Popular music in the 1970s was dominated by the glitz of disco, while genres like rock and Motown continued to sell records by the bucket load. Female artists were as prolific as men in this decade, with many women scoring Billboard chart hits as well as having successes across the world, with tracks they'd written themselves or had written for them.
As in the decades since, female artists were a force to be reckoned with in pop circles. Olivia Newton-John combined her experience in country-pop and soft rock to create a mainstream career. Her hits in the early '70s included "Have You Never Been Mellow" and "I Honestly Love you," while she later starred in the hit musical "Grease" in 1978. A true stalwart of the pop charts, Cher scored solo hits in the 1970s with "Dark Lady" and "Half-Breed" as well as duet toppers with husband Sonny, including "All I Ever Need Is You."
Disco was a predominant part of 1970s music. Artists included ABBA, the famous Swedish four-piece, made up of two women and two guys. The group's first smash was "Waterloo," borne off the back of the 1974 European Song Contest, and it reached the sixth spot on the U.S. charts. ABBA's hits ran the gamut from classic disco anthem "Dancing Queen" to the more rock-oriented "S.O.S." Combining a disco beat with a guitar sound, "Love to Love You Baby" was a classic of the disco age and propelled its singer, Donna Summer, to worldwide renown. Other tracks released by Summer included "Could It Be Magic" and "Spring Affair."
Rock and Punk
Edgier female artists had a presence in the hit parades of the decade too. With "Heart of Glass" in 1978, Blondie, a band from the United Kingdom fronted by the formidable Debbie Harry, made the jump from punk to a disco-rock sound. The bold move paid off, as the track went to number one in the States. "One Way or Another," a guitar-driven track, also did well for the band in the same year. Despite not quite achieving the same success in the United States as in the United Kingdom, Suzi Quatro also flew the flag for female-fronted rock in the 1970s. Quatro toured America with oddball rocker Alice Cooper, but her biggest hit was actually in Britain, where she landed the top spot on the British charts with "Devil Gate Drive."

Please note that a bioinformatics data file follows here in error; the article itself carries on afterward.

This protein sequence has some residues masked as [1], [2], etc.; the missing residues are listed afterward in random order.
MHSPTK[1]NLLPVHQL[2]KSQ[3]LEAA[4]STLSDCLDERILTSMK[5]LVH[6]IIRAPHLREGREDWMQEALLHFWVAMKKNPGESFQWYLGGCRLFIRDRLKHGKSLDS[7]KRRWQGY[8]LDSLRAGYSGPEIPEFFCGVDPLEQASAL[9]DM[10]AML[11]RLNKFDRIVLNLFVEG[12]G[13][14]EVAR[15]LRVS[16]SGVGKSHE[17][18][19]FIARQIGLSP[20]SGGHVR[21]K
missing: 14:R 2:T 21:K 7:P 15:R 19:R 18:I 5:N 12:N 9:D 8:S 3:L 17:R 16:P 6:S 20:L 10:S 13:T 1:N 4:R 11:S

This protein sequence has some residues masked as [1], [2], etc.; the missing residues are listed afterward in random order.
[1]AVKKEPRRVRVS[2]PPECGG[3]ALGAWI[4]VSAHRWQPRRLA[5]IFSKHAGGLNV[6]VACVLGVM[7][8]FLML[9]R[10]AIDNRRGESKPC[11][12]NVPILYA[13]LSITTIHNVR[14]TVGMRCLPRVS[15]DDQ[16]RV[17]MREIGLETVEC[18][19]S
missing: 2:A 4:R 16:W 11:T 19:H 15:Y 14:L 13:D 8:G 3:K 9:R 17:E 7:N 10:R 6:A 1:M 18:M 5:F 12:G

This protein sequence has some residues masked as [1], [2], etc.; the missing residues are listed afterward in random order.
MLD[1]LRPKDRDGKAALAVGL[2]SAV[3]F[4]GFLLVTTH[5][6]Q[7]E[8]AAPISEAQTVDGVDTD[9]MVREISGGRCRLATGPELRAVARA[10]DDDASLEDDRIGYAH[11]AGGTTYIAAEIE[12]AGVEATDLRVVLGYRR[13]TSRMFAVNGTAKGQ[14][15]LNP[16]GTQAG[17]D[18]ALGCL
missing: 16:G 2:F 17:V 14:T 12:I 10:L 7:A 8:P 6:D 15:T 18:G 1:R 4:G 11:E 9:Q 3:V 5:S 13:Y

Motown and Soul
After splitting from Motown supergroup the Supremes in 1969, Diana Ross made regular appearances on the charts in the 1970s. Some of Ross's most popular tracks included "Ain't No Mountain High Enough," which earned her a gold record award, and "Do You Know Where You're Going To (Theme from Mahogany)" and "Last Time I Saw Him," which were released in the middle of the decade. Hailing from a church background, Thelma Houston broke into the charts in a big way following her signing to Motown Records. Her hits included "Don't Leave Me This Way," which won her a Grammy Award, and "The Bingo Long Song."